The Bookseller has some interesting coverage of the London Book Fair, but I don’t have time right now to go over all of it. I’ll focus on the one bit that just leaped out at me. A number of execs—David Shelley of Little, Brown, Richard Mollet of the Publishers Association, and Stephen Page from Faber—explained that fighting online piracy is costing publishers a bundle, and is one of the reasons publishers cannot afford to raise e-book royalty rates as some publishers have been requesting.

In the FutureBook blog, Philip Jones notes that there was some skepticism from the audience, and also finds it a bit odd that a PA executive was making the assertion given that in a recent report the PA examined two books and concluded that P2P infringement represented only 1/20 of 1% of sales. “It would be wrong, therefore, to overstate the extent of online infringement for published content at this time,” the report said.

And publishing guru Mike Shatzkin told The Bookseller, “No publisher I know has actually done any serious research into the commercial impact of piracy, and therefore I would not at the moment spend a lot of money containing it.” Amazon doesn’t seem to be worried about it, offering 70% royalties to its self-publishing authors as it does.

Certainly, publishers may think they’ve found the perfect solution to get authors off their backs—piracy is just about the only bigger “hot button” than royalties they have. If the publishers can convince the authors that this is the reason, it then shifts the blame for not only piracy but also low royalties toward pirates and away from publishers.

But on the other hand, it all seems awfully convenient to me. “We’d like higher royalties, please.” “Look! Pirates!” Authors are, for the most part, intelligent people, and I have a hard time imagining many of them buying this rationale for very long if publishers aren’t able to provide some serious proof of what they’re spending and the effectiveness of the efforts.

(For that matter, how effective are these anti-piracy efforts? The RIAA poured $64 million in cash down the mass-lawsuit funnel to earn back only $1.4 million, benefiting nobody but the lawyers, and there’s no proof the lawsuits acted as any kind of a deterrent—illicit music downloading continues to this day. More than one person has remarked that the recording artists it claimed to represent would have been a lot better off if the RIAA had just taken that $64 million and divided it up evenly among them instead. Hmm, like, say, publisher piracy-fighting efforts and royalties?)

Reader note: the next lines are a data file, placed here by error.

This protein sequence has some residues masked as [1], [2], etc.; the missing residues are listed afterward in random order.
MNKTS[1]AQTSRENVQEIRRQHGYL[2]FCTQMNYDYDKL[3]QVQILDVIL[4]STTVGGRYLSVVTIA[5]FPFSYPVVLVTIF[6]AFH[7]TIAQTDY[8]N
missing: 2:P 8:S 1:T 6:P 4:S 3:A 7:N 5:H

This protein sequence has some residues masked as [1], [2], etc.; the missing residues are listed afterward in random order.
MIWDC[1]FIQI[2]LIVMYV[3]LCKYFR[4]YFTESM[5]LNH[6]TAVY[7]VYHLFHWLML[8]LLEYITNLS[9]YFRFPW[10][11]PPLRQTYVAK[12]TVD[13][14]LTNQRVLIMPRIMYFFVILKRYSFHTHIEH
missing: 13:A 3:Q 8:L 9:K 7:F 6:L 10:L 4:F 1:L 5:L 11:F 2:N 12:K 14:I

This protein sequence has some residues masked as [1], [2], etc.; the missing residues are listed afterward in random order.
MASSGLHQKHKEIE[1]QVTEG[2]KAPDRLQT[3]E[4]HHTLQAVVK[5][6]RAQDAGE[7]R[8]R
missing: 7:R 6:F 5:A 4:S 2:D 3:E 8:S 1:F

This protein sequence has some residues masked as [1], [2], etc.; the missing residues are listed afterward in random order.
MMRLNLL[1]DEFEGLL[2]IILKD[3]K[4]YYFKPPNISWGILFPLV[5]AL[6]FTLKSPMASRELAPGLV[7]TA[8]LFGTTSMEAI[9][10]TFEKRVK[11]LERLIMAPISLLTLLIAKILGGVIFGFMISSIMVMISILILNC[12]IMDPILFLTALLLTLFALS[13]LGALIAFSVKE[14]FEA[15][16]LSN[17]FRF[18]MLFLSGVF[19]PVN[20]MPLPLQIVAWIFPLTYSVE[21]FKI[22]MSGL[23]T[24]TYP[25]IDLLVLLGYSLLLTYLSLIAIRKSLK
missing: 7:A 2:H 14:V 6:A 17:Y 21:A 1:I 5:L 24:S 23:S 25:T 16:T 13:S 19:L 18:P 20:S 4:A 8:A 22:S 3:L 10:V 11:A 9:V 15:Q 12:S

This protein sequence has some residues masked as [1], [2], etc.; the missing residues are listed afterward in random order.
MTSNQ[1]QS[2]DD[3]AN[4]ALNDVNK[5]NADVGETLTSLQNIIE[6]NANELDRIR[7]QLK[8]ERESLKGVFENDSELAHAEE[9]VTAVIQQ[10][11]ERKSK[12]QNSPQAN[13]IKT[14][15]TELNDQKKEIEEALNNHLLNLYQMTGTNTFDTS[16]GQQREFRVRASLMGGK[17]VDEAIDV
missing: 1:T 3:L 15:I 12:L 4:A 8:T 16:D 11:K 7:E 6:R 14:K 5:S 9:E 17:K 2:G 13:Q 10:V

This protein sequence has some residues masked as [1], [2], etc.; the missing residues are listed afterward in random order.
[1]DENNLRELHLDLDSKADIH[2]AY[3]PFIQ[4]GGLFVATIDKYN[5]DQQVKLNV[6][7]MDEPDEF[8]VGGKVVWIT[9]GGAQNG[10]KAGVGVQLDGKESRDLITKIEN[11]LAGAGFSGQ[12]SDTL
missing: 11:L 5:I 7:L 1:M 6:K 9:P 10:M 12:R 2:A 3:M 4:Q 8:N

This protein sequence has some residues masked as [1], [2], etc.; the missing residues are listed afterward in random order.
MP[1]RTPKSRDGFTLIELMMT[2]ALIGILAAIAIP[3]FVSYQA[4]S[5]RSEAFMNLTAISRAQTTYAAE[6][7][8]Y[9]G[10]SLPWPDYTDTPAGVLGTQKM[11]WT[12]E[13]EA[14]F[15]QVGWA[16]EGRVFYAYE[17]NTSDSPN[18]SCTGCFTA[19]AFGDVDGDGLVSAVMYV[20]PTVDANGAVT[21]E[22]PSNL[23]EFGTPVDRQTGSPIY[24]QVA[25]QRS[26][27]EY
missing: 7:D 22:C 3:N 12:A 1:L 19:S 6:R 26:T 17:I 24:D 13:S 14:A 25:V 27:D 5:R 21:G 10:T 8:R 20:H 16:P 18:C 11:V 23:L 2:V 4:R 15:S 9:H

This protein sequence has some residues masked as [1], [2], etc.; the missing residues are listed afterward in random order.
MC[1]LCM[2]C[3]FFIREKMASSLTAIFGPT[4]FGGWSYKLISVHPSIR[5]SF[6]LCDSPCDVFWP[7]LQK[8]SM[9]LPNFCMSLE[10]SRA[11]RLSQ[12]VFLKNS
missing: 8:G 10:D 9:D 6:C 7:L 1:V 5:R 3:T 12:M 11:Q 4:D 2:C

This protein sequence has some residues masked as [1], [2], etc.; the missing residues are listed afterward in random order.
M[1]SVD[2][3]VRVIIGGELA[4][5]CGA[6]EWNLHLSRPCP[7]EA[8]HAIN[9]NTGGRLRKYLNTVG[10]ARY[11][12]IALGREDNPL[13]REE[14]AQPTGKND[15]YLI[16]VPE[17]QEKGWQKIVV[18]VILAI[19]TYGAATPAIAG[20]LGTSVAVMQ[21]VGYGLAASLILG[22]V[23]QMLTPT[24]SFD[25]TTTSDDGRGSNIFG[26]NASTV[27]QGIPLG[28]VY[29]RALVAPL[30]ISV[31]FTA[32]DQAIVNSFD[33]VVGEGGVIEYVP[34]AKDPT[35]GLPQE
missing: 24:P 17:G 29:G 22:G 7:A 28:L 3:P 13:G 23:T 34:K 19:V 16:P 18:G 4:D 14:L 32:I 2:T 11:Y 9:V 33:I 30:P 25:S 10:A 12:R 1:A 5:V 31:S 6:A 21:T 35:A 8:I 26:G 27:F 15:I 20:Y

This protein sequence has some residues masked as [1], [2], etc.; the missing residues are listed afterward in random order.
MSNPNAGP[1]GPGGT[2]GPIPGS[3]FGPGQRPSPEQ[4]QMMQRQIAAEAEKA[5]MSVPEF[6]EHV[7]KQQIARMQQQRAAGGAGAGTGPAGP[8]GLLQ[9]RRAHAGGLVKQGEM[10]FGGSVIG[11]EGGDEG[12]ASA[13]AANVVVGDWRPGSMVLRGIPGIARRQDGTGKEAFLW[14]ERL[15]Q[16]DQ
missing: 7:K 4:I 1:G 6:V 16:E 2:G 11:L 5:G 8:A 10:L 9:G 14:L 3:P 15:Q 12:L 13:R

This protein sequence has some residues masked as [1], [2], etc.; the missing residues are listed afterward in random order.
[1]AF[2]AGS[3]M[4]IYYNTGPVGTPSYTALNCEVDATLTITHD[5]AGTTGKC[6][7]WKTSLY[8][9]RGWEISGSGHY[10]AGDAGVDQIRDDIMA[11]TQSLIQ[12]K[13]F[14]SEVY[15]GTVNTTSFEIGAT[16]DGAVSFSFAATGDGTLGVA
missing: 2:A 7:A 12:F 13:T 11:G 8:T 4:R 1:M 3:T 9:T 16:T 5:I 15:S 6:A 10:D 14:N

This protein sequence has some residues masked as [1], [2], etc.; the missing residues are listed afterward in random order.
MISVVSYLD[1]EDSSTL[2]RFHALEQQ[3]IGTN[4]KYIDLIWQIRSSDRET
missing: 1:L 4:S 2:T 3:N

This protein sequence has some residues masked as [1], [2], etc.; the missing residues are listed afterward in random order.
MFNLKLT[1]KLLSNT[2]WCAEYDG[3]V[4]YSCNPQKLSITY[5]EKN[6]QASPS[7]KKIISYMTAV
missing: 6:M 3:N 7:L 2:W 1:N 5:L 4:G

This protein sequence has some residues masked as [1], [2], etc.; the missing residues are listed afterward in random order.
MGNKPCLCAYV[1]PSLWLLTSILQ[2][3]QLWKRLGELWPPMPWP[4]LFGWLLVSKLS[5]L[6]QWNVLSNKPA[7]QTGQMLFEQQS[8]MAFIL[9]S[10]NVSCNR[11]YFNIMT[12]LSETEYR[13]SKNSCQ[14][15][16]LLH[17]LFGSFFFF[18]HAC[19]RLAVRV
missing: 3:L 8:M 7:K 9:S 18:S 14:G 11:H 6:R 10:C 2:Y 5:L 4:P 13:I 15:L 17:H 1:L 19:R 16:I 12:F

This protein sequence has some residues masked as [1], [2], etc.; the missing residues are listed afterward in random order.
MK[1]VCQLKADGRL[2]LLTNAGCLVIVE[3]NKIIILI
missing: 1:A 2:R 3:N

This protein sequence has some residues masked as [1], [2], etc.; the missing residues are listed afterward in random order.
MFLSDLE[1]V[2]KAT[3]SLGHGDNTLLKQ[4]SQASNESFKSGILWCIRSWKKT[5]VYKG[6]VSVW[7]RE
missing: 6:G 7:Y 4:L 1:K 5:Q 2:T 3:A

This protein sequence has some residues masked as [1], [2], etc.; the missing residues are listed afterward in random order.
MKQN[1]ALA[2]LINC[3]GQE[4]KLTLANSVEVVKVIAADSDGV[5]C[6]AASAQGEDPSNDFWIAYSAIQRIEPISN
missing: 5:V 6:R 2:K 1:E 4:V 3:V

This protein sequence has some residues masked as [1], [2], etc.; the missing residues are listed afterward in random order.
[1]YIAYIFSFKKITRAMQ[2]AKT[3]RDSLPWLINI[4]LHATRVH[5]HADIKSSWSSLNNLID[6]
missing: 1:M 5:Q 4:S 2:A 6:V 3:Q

Piracy is a favorite bugaboo of the content industry, largely because they can (and often do) make up whatever numbers they like to paint it as a menace. It’s used as an excuse for all sorts of things, from the imposition of DRM to, as we now see, not paying royalties. Sooner or later, people are going to start realizing that this emperor has no clothes.


  1. Hahahaha. I had to laugh. Right. Publishers fighting piracy is costing them a bundle. That’s a sign of desperation.
    As a NY Times bestselling author with over 45 books published, I just went indie, launching my latest title on my own today. Authors need to think not about where things are now, but where they will be a year from now.
    Also, publishing is operating on the same schedule before the advent of the computer. Book deals being made now are for pub in 2013 and 2014. I published myself, because today is the 150th Anniversary of the Civil War and my book is about the Civil War. No trad publisher could have done it, nor would they have tried. In the same way they’re trying so hard to stop piracy.